This was an interesting film to take in. On its own merits, “Chungking Express” has something unique to offer- even if I didn’t quite love it as much as I anticipated, the film’s reputation exceeded itself for me personally. Though I am glad to have seen it. I admired the techniques employed throughout both halves. Melding slow motion, pixelation, and freezing the foreground while simultaneously blurring and speeding up the backgrounds of officers 223 and 663 in certain compositions helped to establish them as alone in a sea of people constantly on the move. Even though the film immerses itself in the wallowing of dissolved relationships- it retains a sheen of dreamy optimism that pairs well with it’s hypnotic nihilism, resulting in something truly bittersweet. I caught this film on the Criterion Collection’s streaming service (The Criterion Channel), and I cannot recommend the service enough. If you love old cinema and foreign films from every era, its worth your time.

Final Score: 1 month’s worth of canned pineapple

*For a deeper dive into the film and further context, check out the link below! I found the article to be an illuminating read:

https://thedissolve.com/features/movie-of-the-week/216-keynote-chungking-express/

film

Old School Review: “Tokyo Story” (1953)

Written by Kôgo Noda and Yasujiro Ozu, and directed by Ozu, “Tokyo Story” is seemingly a simple family drama about an older couple traveling to visit their children and grandchildren in Tokyo. At first glance, you’d be forgiven for thinking such of an arthouse film, but you’d be wrong in this case. In essence that is the skeleton of the film, yes, but beneath the initial layer lies a story about family and how time can erode once strong connections. It is about how parents can lose their place in their family’s hierarchy. How work and modernization can manipulate and destroy family in subtle ways. Mostly though, it is about the bittersweet heartbreak of growing old and losing touch with those closest to you.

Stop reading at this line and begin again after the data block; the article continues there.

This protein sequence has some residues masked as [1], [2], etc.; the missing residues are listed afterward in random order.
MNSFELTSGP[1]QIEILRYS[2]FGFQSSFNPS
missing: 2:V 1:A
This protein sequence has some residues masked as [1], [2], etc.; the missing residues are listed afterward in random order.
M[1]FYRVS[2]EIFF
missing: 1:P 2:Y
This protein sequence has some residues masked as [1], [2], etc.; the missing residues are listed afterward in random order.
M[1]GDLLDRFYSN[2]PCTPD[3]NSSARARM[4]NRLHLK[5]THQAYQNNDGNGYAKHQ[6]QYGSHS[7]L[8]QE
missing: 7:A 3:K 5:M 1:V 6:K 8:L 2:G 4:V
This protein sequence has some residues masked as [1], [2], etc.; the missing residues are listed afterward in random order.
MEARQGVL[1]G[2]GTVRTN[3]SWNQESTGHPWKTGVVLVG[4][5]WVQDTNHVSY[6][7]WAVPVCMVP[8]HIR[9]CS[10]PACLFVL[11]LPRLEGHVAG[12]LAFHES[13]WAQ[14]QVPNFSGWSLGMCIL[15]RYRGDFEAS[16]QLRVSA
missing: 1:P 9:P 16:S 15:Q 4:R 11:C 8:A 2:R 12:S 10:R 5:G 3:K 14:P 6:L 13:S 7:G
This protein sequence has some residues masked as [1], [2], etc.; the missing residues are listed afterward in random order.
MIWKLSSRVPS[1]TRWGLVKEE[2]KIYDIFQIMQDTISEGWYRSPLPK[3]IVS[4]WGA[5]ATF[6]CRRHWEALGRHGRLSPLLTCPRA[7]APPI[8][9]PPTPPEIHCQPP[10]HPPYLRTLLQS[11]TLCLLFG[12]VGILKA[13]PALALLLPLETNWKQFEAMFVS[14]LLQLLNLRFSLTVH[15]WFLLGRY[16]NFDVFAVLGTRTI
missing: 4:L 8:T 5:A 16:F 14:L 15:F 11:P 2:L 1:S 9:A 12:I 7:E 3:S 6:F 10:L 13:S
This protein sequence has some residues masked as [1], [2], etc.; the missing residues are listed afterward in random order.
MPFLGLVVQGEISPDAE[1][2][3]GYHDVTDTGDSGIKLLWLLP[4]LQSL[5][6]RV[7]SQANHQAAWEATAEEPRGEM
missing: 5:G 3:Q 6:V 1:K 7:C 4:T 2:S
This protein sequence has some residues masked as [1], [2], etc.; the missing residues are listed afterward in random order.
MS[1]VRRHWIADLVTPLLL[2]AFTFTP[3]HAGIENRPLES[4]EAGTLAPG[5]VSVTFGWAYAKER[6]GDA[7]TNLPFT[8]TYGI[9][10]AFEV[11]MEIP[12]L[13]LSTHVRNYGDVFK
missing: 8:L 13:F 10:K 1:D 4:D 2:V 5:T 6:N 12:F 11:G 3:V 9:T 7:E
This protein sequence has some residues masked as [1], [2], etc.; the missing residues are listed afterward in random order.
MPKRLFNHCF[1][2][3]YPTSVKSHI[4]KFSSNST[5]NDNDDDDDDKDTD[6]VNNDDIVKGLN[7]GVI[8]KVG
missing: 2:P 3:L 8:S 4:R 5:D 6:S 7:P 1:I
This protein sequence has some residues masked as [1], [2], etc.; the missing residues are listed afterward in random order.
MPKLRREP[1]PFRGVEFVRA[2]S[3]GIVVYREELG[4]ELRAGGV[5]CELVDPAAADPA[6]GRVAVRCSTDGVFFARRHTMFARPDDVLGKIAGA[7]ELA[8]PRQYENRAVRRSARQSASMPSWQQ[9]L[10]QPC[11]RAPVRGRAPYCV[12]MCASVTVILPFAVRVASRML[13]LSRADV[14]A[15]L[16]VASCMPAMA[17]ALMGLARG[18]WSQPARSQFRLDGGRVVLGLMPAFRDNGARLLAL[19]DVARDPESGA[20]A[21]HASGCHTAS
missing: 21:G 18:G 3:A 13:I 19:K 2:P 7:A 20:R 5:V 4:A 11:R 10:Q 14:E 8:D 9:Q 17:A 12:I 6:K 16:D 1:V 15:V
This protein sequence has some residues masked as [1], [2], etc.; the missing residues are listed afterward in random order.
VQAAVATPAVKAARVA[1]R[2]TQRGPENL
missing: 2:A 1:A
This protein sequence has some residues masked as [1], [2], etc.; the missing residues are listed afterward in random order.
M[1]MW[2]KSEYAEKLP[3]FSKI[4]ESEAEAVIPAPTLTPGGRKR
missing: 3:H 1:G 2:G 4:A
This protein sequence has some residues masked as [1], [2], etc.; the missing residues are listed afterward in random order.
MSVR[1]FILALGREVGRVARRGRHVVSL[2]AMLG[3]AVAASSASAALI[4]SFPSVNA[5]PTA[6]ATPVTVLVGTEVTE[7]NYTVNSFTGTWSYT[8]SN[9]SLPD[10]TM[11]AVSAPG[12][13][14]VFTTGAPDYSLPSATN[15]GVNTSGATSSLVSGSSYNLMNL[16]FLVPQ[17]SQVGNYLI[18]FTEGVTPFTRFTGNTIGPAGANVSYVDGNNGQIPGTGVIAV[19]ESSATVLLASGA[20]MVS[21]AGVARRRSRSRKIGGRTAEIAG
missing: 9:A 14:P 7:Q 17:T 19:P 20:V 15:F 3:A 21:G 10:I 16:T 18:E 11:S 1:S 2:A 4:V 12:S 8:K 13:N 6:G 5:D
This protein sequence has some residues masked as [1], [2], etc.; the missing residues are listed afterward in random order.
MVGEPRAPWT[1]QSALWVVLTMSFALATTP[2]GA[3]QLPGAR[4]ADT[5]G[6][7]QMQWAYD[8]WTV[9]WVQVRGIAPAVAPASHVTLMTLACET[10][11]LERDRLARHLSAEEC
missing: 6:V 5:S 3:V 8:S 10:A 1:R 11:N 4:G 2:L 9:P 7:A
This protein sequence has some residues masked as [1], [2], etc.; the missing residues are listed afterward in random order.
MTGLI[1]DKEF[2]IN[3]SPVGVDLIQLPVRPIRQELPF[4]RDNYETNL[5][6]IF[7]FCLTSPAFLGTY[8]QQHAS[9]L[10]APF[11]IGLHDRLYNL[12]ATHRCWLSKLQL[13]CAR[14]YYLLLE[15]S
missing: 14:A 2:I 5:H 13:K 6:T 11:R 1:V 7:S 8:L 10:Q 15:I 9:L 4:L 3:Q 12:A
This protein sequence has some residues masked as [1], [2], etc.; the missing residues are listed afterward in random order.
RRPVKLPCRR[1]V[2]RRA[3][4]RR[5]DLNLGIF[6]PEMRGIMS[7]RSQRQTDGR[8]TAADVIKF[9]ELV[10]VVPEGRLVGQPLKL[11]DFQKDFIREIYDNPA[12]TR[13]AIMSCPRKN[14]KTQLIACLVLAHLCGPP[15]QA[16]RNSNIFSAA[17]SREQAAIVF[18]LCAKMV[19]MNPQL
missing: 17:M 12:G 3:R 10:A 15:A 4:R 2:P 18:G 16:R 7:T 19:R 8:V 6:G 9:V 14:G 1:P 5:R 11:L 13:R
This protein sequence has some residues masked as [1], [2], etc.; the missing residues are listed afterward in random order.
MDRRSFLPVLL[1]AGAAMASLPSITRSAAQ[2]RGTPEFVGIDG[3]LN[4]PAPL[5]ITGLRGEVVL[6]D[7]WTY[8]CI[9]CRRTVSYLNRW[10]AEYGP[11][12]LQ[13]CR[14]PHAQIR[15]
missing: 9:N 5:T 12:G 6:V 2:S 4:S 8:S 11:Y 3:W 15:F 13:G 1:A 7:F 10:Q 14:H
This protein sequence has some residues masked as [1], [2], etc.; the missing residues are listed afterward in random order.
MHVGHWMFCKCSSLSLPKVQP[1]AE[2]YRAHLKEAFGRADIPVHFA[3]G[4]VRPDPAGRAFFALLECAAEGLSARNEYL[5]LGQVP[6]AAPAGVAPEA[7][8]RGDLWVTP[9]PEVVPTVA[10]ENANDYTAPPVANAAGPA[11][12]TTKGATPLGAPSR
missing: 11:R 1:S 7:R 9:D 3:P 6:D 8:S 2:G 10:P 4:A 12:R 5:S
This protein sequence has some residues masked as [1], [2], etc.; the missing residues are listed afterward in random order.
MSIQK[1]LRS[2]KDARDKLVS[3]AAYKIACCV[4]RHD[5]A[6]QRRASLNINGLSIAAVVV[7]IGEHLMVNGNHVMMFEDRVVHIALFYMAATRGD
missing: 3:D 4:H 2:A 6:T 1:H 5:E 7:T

When Shukichi (Chishu Ryu), the grandfather, and Tomi (Chiyeko Higashiyama) the grandmother, arrive in Tokyo they’re welcomed by a busy family. They spend the first few days with their oldest son Koichi (So Yamamura) a doctor in a small local clinic. He is married to Fumiko (Kuniko Miyake), and they have two sons. After meeting their grandchildren and hanging out about the house (Not many adults have the time away from work to take them sightseeing) they head to Koichi’s sister, Shige’s (Haruko Sugimura) home. Shige is also married and runs a beauty salon in the first floor of their abode. The family members mean well, and make several attempts to entertain their elders, sightseeing some and buying them treats (though Shige protests at her husband for buying such expensive cakes- they eat most of them before presenting the gift). At a lack of finding things for Shukichi and Tomi to do the married couples recruit Noriko (Setsuko Hara) their widowed daughter-in-law who hasn’t yet remarried since the war. Noriko is more than happy to help, even though she isn’t a blood relative and has the least stature among the adult children of Shukichi and Tomi.